The Irrawaddy dolphin (Orcaella brevirostris) is a small cetacean species found along coastal regions and great rivers of East Asia. Like other river dolphins, for example in South America or India, the Irrawaddy Dolphin is threatened by habitat destruction, bycatch, scarcity of food and pollution of rivers with toxic substances. The global population is listed as endangered (EN) by the IUCN and is divided into five subpopulations.
One of these populations inhabits an approximately 180 km long stretch of the Mekong river in South Cambodia. At the last census in 2017, 92 individuals were counted which means that this population is critically endangered (EN). The population is particularly threatened by illegal fishing activities that use gill nets in which animals get entangled and die. As a consequence of the COVID-19 crisis and a lack of sustainable tourism the situation exacerbated, and protective measures need to be increased.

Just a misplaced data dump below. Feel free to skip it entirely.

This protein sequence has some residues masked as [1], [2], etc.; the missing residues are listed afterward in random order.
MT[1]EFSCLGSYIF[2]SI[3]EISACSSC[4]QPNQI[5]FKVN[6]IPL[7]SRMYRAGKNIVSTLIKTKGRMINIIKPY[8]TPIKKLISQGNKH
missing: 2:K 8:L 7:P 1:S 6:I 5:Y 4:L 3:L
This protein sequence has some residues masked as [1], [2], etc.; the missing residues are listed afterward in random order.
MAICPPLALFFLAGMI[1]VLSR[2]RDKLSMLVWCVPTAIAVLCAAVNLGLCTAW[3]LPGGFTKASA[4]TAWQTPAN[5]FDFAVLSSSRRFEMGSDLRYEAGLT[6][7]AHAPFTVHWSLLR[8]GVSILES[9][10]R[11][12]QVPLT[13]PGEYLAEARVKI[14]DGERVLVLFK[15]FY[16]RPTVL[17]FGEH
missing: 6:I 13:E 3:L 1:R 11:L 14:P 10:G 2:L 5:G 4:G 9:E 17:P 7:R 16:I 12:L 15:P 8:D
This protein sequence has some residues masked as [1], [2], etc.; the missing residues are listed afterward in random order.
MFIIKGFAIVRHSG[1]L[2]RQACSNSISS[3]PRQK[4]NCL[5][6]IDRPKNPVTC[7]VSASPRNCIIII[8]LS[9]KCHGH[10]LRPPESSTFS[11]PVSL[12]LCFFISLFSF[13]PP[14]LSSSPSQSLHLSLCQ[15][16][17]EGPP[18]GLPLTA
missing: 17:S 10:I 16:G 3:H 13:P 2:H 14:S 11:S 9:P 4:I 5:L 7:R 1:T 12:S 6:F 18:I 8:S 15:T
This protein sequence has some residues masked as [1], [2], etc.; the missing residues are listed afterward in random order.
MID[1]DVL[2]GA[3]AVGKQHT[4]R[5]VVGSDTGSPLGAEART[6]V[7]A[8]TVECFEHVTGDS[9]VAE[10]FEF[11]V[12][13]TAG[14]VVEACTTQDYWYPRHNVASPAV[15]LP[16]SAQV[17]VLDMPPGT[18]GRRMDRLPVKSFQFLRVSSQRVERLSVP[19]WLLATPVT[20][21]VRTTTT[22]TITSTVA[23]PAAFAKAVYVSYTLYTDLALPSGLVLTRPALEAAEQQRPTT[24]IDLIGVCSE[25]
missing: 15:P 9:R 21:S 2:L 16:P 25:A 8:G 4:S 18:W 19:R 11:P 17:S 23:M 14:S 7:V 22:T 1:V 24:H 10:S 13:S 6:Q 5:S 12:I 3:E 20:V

Since 2005, the WWF (World Wildlife Fund) is working in the region with a project aimed at supporting the conservation of the Mekong river Irrawaddy dolphin population. This project is based on three pillars that only together can guarantee the protection of the habitat and by this provide the foundation for a survival of the dolphin population. These measures are 1) an effective and continuous monitoring that ensures laws for the protection of the dolphins 2) an awareness campaign for the local population and the creation of alternative sources of income that will lead to a reduction of illegal fishing and 3) the planning and support of research studies that will provide valuable insights into the biology of the dolphins such as understanding feeding behaviour and reproductive success. The association friends of Nuremberg Zoo is supporting the project financially and so makes it possible to provide essential equipment for the river guards who are responsible for the surveillance of the river. This is a direct contribution not only to the conservation the Irrawaddy dolphin, but of this valuable habitat as a whole.